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“It’s All About Genetics Too”: Jay Cutler Reveals the Correct Path to Building Chiseled Biceps

Radha Iyer
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“I’m in the Process…”: After Fit-for-50, Jay Cutler Comes Clean on Plans for His Next Fitness Goal

Jay Cutler has had a fruitful career in bodybuilding, winning four Mr. Olympia titles and several other trophies. But what makes him different is his relevance even during the current times. The 50-year-old still maintains his chiseled physique, working out almost every day and sharing his tips and tricks.

He often posts workout advice on his social media, sharing the top few exercises to work on a specific set of muscles or certain do’s and don’ts. This time, he had some words of wisdom on developing biceps and getting the perfect form for them.

In an Instagram reel, he addressed the oft-asked question about building the long head of one’s bicep. Before he could provide certain exercises, Cutler admitted that a lot of it depended on heredity.

“I really think it’s hard to pinpoint in a bicep routine exactly what muscle, because it’s all about genetics too.”

His understanding of the part of the arm was the way the muscle grew after consistent workouts. Sometimes, people could witness visible peaks, while other times, the muscle would lay comparatively flatter.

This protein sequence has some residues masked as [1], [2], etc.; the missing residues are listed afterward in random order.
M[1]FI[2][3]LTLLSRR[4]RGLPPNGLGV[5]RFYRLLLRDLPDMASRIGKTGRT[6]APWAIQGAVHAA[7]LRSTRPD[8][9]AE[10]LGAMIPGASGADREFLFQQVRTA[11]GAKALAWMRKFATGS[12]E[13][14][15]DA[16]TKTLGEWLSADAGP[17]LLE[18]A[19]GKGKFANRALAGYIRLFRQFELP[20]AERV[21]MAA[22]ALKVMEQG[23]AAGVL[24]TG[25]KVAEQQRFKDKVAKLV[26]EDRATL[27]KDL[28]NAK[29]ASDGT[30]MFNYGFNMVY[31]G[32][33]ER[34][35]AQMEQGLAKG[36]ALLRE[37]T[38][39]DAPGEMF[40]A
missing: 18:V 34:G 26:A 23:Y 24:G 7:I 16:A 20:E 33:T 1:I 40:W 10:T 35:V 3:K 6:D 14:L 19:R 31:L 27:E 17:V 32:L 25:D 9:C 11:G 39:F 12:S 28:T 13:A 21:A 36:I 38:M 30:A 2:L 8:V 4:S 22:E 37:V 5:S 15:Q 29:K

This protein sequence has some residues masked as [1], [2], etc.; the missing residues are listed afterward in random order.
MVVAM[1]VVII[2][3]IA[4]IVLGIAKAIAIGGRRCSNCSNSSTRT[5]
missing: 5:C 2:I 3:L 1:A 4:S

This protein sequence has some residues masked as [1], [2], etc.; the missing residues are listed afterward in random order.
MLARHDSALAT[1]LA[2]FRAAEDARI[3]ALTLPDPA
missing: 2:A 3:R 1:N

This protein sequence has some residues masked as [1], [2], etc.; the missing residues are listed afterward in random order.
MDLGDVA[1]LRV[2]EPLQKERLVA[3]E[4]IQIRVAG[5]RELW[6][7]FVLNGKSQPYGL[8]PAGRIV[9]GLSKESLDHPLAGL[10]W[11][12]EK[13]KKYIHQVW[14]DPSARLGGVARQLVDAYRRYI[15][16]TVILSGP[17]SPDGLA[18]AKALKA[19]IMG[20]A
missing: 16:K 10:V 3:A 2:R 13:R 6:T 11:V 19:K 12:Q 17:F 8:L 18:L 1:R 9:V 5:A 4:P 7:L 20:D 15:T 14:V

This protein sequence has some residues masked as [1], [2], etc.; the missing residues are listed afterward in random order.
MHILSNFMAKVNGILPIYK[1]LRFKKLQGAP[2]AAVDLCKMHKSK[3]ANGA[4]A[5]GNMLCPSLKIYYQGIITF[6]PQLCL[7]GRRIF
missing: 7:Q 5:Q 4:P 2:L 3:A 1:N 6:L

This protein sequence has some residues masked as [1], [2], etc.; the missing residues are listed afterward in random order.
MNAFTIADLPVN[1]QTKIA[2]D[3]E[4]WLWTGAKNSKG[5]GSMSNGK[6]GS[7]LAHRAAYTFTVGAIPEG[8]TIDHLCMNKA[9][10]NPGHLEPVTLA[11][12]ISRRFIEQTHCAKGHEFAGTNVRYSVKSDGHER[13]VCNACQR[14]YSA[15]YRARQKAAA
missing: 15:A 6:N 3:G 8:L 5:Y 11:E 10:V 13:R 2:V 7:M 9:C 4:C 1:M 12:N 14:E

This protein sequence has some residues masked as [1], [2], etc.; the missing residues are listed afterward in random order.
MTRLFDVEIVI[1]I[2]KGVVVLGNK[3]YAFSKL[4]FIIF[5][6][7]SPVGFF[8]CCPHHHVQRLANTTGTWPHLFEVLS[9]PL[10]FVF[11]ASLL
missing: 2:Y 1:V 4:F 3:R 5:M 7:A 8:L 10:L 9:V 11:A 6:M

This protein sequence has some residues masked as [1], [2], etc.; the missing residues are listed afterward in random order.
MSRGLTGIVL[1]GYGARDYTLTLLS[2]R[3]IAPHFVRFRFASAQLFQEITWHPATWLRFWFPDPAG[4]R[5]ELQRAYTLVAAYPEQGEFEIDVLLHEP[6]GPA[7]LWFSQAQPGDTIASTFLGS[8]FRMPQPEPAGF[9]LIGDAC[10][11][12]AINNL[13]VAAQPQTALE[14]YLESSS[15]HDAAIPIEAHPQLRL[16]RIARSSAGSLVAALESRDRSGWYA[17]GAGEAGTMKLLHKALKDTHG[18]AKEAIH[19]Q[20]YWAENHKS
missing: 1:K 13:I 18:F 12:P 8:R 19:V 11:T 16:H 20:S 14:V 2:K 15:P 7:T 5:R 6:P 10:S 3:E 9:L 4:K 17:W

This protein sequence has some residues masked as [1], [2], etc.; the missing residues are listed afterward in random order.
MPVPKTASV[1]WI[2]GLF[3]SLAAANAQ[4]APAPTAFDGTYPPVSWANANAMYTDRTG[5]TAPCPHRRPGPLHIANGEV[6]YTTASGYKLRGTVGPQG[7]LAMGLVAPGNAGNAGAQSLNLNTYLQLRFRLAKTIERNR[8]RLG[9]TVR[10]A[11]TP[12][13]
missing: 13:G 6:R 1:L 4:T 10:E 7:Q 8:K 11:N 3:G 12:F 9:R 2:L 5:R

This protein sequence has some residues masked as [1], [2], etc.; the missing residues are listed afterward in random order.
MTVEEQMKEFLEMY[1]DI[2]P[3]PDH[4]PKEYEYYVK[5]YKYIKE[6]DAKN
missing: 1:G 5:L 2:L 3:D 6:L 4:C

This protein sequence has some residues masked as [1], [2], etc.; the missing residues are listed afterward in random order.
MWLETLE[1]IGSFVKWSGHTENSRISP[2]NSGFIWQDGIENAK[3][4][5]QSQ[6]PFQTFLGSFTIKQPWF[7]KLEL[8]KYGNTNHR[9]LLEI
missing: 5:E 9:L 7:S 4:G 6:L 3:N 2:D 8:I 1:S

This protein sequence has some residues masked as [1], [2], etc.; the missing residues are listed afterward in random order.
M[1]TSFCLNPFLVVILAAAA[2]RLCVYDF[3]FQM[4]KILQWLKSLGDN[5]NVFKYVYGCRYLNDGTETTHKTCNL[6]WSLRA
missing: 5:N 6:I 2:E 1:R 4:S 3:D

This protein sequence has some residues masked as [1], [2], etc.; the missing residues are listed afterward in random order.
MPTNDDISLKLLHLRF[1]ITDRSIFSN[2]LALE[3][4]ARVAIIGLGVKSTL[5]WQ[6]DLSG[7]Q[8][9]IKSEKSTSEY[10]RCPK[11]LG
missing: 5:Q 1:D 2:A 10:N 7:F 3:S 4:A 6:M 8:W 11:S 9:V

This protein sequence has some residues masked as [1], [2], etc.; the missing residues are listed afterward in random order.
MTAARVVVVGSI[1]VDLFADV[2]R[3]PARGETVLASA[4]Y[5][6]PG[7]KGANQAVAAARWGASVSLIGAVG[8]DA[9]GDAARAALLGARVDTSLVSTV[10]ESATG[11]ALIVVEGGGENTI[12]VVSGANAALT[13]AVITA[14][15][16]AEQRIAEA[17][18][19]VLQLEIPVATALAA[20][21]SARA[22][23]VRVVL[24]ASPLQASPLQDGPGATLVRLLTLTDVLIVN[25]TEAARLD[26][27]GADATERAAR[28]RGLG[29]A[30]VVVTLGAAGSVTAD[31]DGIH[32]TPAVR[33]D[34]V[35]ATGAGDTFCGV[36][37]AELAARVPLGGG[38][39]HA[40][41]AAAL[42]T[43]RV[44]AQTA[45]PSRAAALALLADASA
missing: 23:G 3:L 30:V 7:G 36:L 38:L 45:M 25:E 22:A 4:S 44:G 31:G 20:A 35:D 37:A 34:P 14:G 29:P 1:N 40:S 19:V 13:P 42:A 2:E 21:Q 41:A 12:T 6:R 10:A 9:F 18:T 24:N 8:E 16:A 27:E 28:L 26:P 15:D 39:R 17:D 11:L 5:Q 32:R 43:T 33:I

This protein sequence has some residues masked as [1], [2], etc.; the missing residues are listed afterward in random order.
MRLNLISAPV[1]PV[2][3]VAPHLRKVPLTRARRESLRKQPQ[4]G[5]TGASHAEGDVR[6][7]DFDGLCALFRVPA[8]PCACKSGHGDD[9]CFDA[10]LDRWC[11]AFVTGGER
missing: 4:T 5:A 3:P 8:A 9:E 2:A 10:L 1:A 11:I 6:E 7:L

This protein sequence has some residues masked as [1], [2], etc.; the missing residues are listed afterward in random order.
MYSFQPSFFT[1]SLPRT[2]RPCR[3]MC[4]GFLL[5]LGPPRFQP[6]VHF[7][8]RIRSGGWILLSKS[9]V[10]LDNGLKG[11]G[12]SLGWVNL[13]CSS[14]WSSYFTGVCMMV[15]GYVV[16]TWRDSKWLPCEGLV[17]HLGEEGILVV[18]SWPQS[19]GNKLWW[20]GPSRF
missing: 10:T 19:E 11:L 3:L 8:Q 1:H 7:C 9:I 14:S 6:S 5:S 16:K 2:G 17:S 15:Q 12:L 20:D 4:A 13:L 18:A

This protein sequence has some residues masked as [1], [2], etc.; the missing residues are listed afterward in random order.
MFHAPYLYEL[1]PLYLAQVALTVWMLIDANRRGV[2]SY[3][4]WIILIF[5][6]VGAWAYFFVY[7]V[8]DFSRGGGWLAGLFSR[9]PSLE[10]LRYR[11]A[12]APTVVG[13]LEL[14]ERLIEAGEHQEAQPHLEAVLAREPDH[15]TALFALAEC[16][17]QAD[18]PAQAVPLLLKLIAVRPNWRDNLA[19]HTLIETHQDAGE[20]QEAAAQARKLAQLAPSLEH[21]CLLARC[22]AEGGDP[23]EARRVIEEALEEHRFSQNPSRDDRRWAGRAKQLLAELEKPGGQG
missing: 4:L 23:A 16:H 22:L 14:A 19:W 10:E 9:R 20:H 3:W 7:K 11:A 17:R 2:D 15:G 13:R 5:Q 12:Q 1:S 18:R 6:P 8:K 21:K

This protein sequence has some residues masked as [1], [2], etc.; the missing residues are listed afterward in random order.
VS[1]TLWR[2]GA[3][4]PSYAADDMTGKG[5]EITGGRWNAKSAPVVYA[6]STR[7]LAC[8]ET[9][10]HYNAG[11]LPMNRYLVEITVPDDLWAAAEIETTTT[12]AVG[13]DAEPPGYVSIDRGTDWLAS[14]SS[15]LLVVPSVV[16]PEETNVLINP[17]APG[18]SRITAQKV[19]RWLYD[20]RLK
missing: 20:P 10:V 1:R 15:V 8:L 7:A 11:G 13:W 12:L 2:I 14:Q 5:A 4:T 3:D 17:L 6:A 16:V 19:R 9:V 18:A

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One could still play around with various modifications of arm and shoulder exercises to make the biceps pop, but Cutler believed in sticking to the basics. He advised fitness enthusiasts to not stray away from core movements or arm day essentials like dumbbell curls, preacher curls, barbell curls, and so on.

“More importantly, stay with the repetitions of 8-12. Focus on at least 12-16…three sets of each.”

This technique was Cutler’s sure-shot formula for all-around bicep development in fitness enthusiasts. But that wasn’t all since he went on to elaborate on certain exercises in his newsletter.

Jay Cutler remains divided between barbell and dumbbell shrugs for gains

In his newsletter ‘Jaymail’, Cutler talked about two of the popular variants of shrugs for gaining muscle mass. A fan asked for his opinion on whether to opt for dumbbell shrugs or barbell shrugs, and his response was mixed.

For the former Mr. Olympia, both variants had their own set of advantages, such that he preferred including both in a typical routine. Dumbbell shrugs were useful when one needed more stretch down the side, whereas barbell shrugs helped lift more weights. Together, they could promote the growth of traps and work as a killer combo for an intense arm workout.

About the author

Radha Iyer

Radha Iyer

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Radha Iyer is a US Sports writer at The SportsRush. With a Master's degree in Media and Communication, and a background in content creation and production, sports journalism has been a part and parcel of her demonstrated history in the said field. Olympic sports hold a special place in her heart, and she is particularly interested in sports like track and field, gymnastics, and swimming. She also draws inspiration from legendary athletes like Michael Phelps, Usain Bolt, Simone Biles, and many more.

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